Much like when Windows Vista was released, it will take several years for the price to come down on the touch screen and surface technology that Microsoft is looking at. While Windows 8 users will benefit from a fast operating system experience (the benchmarks on the final product remain to be seen), they may also feel alienated by the operating system’s imposing and commanding MetroUI, and, as of the time of this writing, lack of Start menu.

With the Windows 8 Consumer Preview now released, not much is being left up for conjecture regarding Windows 8's role in information technology circles. Much of that interest has been moved towards the more elusive Windows Server 8 system, which, of course, is designed for full compatibility with Microsoft Windows 8. The success or failure of that system, not just in a capitalist marketplace, but in the marketplace of ideas, will play an important role in how well the Windows Server 8 family of products does with many businesses in the future.

Microsoft was certainly very generous to their Most Valuable Professionals this year, but the conference was not specifically geared towards Windows IT Expert - Consumer. Many breakout sessions were designed to discuss the integrated technologies that will help make the entire next generation family of products a possibility. Advancements in SQL server, Windows Phone, and even Zune were out in the open. One such area I am looking at for, critically, is the Windows Server 8 next generation file system, or ReFS. This project, once known as WinFS, was seemingly scrubbed before the launch of Windows 7, but development on a successor to NTFS continued.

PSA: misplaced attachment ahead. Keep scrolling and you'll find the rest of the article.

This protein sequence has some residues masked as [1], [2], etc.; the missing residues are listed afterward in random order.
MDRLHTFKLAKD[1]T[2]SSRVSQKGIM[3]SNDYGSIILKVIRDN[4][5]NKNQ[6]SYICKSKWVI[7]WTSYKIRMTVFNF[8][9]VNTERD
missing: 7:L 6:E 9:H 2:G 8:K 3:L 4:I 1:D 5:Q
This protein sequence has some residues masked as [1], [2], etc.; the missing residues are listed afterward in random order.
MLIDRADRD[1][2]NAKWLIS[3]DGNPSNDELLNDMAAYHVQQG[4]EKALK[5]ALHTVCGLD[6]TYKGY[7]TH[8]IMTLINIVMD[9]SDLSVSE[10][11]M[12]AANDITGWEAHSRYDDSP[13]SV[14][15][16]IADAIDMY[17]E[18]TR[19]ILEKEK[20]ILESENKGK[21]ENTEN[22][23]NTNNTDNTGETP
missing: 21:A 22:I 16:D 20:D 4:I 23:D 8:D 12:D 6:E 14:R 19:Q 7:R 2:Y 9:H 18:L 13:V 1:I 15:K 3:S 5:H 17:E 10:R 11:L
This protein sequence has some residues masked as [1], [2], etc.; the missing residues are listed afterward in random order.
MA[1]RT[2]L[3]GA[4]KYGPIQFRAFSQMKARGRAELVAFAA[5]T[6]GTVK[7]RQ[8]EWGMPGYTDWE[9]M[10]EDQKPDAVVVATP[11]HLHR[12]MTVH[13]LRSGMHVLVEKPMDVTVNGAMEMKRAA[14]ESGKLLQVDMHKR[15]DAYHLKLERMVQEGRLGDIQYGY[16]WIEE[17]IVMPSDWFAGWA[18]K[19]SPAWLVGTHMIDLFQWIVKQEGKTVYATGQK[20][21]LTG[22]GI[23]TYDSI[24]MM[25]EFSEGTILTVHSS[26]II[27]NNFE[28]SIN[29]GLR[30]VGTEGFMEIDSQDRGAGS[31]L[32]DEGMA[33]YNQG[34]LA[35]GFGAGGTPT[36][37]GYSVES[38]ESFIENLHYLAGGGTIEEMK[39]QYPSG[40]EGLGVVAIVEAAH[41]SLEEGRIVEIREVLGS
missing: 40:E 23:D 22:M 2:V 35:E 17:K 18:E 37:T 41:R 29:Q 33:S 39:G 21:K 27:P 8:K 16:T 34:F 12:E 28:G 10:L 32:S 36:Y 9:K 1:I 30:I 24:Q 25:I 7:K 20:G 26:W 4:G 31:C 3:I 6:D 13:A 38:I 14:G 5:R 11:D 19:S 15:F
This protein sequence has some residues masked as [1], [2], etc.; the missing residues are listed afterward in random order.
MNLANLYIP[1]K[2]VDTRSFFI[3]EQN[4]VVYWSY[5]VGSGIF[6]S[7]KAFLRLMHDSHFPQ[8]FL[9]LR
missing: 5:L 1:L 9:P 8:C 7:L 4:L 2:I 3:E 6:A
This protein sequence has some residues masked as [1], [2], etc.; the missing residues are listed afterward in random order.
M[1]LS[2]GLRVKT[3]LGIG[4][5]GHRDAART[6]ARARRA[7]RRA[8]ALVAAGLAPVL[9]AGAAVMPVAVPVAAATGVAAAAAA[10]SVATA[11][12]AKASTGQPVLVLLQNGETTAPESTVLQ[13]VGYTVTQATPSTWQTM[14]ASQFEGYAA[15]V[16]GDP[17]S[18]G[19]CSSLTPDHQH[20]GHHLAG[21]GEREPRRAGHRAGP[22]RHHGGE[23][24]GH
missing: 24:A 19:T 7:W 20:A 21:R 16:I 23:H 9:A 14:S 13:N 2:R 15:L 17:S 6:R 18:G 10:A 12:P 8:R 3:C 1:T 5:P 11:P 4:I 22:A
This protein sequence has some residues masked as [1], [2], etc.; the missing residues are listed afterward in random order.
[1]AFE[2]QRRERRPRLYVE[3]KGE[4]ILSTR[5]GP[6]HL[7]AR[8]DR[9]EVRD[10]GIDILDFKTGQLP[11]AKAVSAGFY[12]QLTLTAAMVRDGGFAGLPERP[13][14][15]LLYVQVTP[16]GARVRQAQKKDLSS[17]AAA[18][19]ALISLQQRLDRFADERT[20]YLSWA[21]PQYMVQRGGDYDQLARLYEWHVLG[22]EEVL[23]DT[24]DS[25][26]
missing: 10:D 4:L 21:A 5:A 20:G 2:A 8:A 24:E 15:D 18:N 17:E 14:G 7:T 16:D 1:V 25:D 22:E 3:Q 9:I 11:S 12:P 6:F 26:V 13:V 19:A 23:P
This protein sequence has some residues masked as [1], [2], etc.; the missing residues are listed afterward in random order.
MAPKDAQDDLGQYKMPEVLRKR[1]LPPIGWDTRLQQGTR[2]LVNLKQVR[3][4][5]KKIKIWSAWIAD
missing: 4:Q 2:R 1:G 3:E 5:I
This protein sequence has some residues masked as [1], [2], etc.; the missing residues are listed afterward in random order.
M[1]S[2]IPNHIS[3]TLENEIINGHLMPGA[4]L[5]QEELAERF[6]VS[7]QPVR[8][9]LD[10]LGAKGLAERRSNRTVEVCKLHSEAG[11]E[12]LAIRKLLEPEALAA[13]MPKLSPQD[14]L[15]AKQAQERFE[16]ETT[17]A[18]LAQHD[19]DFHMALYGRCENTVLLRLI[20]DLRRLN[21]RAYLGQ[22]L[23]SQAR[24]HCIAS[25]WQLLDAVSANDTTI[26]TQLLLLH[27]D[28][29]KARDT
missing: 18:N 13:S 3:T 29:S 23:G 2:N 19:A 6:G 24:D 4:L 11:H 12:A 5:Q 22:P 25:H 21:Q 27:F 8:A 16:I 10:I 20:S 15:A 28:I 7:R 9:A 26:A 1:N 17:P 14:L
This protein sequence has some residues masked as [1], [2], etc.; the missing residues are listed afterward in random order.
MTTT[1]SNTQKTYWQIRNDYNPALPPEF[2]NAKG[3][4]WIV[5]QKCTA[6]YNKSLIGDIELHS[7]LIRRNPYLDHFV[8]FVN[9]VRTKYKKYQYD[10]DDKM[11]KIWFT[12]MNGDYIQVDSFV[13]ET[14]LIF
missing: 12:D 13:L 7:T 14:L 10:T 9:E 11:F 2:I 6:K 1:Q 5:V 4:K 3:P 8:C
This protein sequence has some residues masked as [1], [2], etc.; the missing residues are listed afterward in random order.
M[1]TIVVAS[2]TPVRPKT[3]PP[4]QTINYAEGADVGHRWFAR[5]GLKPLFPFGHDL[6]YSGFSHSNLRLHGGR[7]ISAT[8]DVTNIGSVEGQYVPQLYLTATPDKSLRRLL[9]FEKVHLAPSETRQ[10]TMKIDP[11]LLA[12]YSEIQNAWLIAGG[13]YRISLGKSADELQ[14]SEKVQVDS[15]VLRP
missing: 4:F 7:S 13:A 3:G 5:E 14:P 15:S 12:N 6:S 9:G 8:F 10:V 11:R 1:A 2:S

More public information on this can be found here:

Building the next generation file system for Windows: ReFS - Building Windows 8 - Site Home - MSDN Blogs

While most of this will read as techno-babble to those unacquainted with the intricacies of NTFS (the file system upon which most Windows installs today are based), it appears that ReFS, if finally made available on the Windows Server 8 platform, could soon find its way onto the Windows 8 client. This would, in theory, give way to a file system that can identify and repair errors in its own structure in real time. NTFS, or New Technology File System, is hardly new anymore, with its latest v5.1 release being under Windows XP in October 2001. The 11 year old file system is showing its age, and it will be interesting to see what Microsoft offers publicly with ReFS.